• Child vaccination rates in parts of South Australian have improved more than anywhere else in the country, a new report suggests, but rates vary across the state and SA Health is not sure why.
• PlusLife, Western Australia’s only bone bank says it will be forced to close its doors within months if it cannot secure $10 million to relocate, it provides bone and tissue transplants to patients with bone cancer and arthritic diseases.
• In west Java, south-east of Jakarta, Indonesia poverty can be seen everywhere. In one local village, 70 per cent of people have no employment and spend their days scavenging through rubbish.
News on Health Professional Radio. Today is the 19th February 2016. Read by Rebecca Foster. Health News
Child vaccination rates in parts of South Australian have improved more than anywhere else in the country, a new report suggests, but rates vary across the state and SA Health is not sure why.
The National Health Performance Authority report found vaccination rates of one-year-old children ranged from 94 per cent to 88 per cent in 31 Primary Health Networks across the nation, and that more than 84,500 children aged one, two and five were not fully immunised in 2014-15.
The report found the most significant increase in vaccination rates in one year olds was in the South Australia’s Outback North and East region with rate increasing from 85 per cent to 93 per cent.
Tasmania’s Kingston and Kingston Beach had the highest rates for one year olds, with 98.2 per cent, followed by Adelaide’s Fairview Park, Surrey Downs and Yatala Vale, with 98.1 per cent.
Meanwhile, Adelaide’s beach suburb of Glenelg had a rate of 82.1 per cent, which rounded out the top 10 lowest suburbs list in the nation.
Across SA, 91 per cent of one year olds, 87.8 per cent of two year olds and 90.5 per cent of five year olds were fully vaccinated.
Health chiefs across the nation agreed in 2014 to a 95 per cent target for all children to be fully immunised to protect against illnesses including measles and whooping cough.
SA Health’s chief medical officer Paddy Phillips said the reason for the difference in rates was unclear.
He said health authorities had been offering community education and a variety of settings for vaccinations to take place in a bid to reach its target.
Western Australia’s only bone bank says it will be forced to close its doors within months if it cannot secure $10 million to relocate.
PlusLife provides bone and tissue transplants to patients with bone cancer and arthritic diseases.
The not-for-profit organisation also provides replacement tissue for treatment of young children with spinal deformities.
It began operating in the early 1990s and has been located in the grounds of Hollywood Hospital in Nedlands for 12 years.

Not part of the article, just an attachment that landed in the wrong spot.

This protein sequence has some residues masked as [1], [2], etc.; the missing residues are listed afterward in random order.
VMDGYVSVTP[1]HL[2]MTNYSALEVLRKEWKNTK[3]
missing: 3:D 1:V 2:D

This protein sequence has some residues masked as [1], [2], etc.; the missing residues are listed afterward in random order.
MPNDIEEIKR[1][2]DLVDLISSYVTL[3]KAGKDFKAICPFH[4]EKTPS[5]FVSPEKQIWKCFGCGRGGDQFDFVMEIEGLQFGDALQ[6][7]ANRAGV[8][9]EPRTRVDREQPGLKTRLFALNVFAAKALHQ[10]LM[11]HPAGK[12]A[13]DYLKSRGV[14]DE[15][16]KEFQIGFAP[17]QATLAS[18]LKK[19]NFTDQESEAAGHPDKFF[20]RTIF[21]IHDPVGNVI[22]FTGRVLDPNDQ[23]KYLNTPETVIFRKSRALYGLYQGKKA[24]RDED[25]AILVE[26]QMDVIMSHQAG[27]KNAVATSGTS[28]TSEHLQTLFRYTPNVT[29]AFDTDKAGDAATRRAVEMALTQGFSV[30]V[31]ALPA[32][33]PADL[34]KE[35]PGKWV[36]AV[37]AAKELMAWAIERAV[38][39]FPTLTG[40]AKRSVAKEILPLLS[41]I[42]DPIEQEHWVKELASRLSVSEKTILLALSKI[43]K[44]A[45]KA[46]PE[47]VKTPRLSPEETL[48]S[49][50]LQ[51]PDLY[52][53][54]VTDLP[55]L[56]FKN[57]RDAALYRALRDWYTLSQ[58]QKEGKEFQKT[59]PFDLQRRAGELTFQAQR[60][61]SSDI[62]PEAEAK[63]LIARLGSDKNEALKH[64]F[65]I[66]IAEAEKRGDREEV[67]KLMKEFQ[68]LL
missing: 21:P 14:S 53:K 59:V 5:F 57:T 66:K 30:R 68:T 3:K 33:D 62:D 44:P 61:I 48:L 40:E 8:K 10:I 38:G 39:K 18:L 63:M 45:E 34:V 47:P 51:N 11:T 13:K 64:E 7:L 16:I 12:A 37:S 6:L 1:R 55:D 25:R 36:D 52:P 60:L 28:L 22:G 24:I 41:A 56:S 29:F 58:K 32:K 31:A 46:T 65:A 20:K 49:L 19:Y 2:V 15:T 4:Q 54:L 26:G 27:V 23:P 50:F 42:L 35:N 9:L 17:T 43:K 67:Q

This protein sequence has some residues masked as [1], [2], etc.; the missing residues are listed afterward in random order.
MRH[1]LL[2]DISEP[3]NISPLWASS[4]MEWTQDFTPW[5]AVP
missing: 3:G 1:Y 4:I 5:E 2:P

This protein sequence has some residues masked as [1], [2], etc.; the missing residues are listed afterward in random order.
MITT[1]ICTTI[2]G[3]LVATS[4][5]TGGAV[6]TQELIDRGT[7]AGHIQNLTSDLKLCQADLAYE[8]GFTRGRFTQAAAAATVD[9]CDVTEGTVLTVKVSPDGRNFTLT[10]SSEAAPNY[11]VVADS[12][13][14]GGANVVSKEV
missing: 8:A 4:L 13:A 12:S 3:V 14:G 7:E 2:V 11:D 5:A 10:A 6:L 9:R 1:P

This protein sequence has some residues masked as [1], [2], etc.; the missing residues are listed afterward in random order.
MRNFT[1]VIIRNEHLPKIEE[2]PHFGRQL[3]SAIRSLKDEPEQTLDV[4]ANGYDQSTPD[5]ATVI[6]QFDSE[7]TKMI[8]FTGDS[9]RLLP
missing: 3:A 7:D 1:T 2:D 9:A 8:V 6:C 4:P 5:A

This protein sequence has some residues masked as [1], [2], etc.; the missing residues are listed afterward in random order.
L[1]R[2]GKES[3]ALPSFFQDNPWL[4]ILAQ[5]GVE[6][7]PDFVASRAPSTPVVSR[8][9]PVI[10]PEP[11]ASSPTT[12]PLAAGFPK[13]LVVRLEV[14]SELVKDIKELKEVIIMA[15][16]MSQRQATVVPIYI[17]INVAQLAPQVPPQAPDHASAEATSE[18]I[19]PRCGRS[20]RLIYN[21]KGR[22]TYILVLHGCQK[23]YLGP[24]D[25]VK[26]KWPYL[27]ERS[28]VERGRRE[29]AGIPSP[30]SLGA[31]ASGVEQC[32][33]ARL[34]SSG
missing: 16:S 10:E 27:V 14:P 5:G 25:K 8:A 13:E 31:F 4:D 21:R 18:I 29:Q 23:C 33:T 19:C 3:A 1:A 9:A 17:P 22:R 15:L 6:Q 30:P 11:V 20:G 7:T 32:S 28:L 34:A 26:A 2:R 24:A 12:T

But with redevelopments at that campus set to begin in 2017, PlusLife has less than two years to secure a new facility.
The organisation’s managing director Anne Cowie said time was running out.
The group believes it has found a suitable home after negotiating with the Metropolitan Redevelopment Authority to lease the heritage listed Midland Railway Institute and Technical Building.
But it is waiting for confirmation of a $10 million package from the State Government to help pay for the move
Premier Colin Barnett pledged the situation would be resolved to ensure the facility would be able to keep operating.
“It will cost the Government a lot of money to do so but we recognise the importance of that service,” Mr Barnett …[said].
“It will continue and it will be properly accommodated.”
PlusLife is one of a handful of bone tissue transplant organisations in Australia, and the only one not to receive any form of state or federal funding.
But Ms Cowie said the organisation was not looking for a handout.
In … west Java, poverty can be seen everywhere.
In one local village, 70 per cent of people have no employment and spend their days scavenging through rubbish.
It is here, about 200 kilometres south-east of Jakarta, the ABC found evidence of an organ trafficking trade where residents have sold their kidneys.
The lure of 75 million Rupiah, or around $7,500, was too much for eight residents of the local village.
Two of the victims there, including 18-year-old Ifan, has a wife and a young child.
In the small, dark and damp room they call home, there are very few possessions and there is not a toy in sight.
“I was in need of money to pay off my debt,” Ifan said.
“I wanted to get a big amount of money. How could I do that so I could pay off my debt and provide for my family?”
Ifan said a broker named Amang came to the village to organise the deal, convincing him it was medically safe and his health would not suffer.
The medical check-ups and surgery took place at …. [a] hospital in central Jakarta.